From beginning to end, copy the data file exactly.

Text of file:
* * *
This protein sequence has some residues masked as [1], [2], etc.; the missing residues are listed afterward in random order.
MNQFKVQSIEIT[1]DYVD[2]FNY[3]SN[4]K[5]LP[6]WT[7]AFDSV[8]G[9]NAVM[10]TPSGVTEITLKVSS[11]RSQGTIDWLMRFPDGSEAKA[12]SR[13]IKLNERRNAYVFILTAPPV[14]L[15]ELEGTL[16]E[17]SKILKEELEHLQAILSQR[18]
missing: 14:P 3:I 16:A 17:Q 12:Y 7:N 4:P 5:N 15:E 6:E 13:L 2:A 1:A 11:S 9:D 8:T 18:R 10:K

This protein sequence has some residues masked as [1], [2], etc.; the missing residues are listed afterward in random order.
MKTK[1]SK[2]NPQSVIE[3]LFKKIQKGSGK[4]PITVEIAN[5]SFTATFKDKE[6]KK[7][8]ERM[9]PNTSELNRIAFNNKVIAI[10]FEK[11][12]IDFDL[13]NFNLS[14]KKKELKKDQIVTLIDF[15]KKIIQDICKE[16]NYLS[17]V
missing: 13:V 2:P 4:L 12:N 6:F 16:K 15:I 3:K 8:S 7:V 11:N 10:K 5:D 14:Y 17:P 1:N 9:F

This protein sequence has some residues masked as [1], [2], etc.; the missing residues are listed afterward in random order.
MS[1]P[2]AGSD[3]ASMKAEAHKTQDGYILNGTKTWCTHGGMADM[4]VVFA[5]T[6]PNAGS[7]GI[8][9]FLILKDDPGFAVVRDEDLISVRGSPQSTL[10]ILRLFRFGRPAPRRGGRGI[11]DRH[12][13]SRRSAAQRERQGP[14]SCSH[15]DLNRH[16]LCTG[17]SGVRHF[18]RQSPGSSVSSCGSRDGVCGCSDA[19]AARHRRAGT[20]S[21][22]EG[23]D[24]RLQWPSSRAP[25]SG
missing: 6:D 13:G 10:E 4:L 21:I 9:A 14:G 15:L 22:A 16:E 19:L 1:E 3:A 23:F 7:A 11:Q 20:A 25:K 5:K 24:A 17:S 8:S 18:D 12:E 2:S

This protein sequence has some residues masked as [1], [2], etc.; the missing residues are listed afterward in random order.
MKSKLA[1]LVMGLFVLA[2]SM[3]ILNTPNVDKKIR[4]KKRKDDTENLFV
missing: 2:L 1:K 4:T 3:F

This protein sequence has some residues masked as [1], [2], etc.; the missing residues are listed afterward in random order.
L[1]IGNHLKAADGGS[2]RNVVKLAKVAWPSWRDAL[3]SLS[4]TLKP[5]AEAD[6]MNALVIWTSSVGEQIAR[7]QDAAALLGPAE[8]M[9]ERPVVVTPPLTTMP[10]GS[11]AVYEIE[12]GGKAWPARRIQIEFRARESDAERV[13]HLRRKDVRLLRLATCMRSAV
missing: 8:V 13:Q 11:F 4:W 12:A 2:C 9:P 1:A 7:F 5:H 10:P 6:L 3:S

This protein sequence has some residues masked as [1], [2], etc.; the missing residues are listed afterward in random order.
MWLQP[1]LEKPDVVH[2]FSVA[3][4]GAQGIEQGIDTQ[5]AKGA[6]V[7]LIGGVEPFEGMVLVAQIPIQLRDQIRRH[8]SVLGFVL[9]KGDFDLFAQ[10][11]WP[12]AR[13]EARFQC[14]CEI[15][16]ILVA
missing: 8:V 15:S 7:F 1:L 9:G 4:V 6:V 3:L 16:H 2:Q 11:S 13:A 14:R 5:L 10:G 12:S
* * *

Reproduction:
This protein sequence has some residues masked as [1], [2], etc.; the missing residues are listed afterward in random order.
MNQFKVQSIEIT[1]DYVD[2]FNY[3]SN[4]K[5]LP[6]WT[7]AFDSV[8]G[9]NAVM[10]TPSGVTEITLKVSS[11]RSQGTIDWLMRFPDGSEAKA[12]SR[13]IKLNERRNAYVFILTAPPV[14]L[15]ELEGTL[16]E[17]SKILKEELEHLQAILSQR[18]
missing: 14:P 3:I 16:A 17:Q 12:Y 7:N 4:P 5:N 15:E 6:E 13:L 2:A 1:A 11:S 9:D 8:T 18:R 10:K

This protein sequence has some residues masked as [1], [2], etc.; the missing residues are listed afterward in random order.
MKTK[1]SK[2]NPQSVIE[3]LFKKIQKGSGK[4]PITVEIAN[5]SFTATFKDKE[6]KK[7][8]ERM[9]PNTSELNRIAFNNKVIAI[10]FEK[11][12]IDFDL[13]NFNLS[14]KKKELKKDQIVTLIDF[15]KKIIQDICKE[16]NYLS[17]V
missing: 13:V 2:P 4:L 12:N 6:F 16:K 15:I 3:K 8:S 7:V 11:N 10:K 5:D 14:Y 17:P 1:N 9:F

This protein sequence has some residues masked as [1], [2], etc.; the missing residues are listed afterward in random order.
MS[1]P[2]AGSD[3]ASMKAEAHKTQDGYILNGTKTWCTHGGMADM[4]VVFA[5]T[6]PNAGS[7]GI[8][9]FLILKDDPGFAVVRDEDLISVRGSPQSTL[10]ILRLFRFGRPAPRRGGRGI[11]DRH[12][13]SRRSAAQRERQGP[14]SCSH[15]DLNRH[16]LCTG[17]SGVRHF[18]RQSPGSSVSSCGSRDGVCGCSDA[19]AARHRRAGT[20]S[21][22]EG[23]D[24]RLQWPSSRAP[25]SG
missing: 6:D 13:G 10:E 4:L 21:I 9:A 14:G 15:L 22:A 16:E 19:L 1:E 3:A 23:F 7:A 11:Q 20:A 25:K 5:K 24:A 17:S 8:S 18:D 12:E 2:S

This protein sequence has some residues masked as [1], [2], etc.; the missing residues are listed afterward in random order.
MKSKLA[1]LVMGLFVLA[2]SM[3]ILNTPNVDKKIR[4]KKRKDDTENLFV
missing: 2:L 1:K 4:T 3:F

This protein sequence has some residues masked as [1], [2], etc.; the missing residues are listed afterward in random order.
L[1]IGNHLKAADGGS[2]RNVVKLAKVAWPSWRDAL[3]SLS[4]TLKP[5]AEAD[6]MNALVIWTSSVGEQIAR[7]QDAAALLGPAE[8]M[9]ERPVVVTPPLTTMP[10]GS[11]AVYEIE[12]GGKAWPARRIQIEFRARESDAERV[13]HLRRKDVRLLRLATCMRSAV
missing: 8:V 13:Q 11:F 4:W 12:A 2:C 9:P 1:A 7:F 5:H 10:P 6:L 3:S

This protein sequence has some residues masked as [1], [2], etc.; the missing residues are listed afterward in random order.
MWLQP[1]LEKPDVVH[2]FSVA[3][4]GAQGIEQGIDTQ[5]AKGA[6]V[7]LIGGVEPFEGMVLVAQIPIQLRDQIRRH[8]SVLGFVL[9]KGDFDLFAQ[10][11]WP[12]AR[13]EARFQC[14]CEI[15][16]ILVA
missing: 8:V 15:S 7:F 1:L 9:G 4:V 6:V 3:L 16:H 2:Q 11:S 13:A 14:R 5:L 10:G 12:S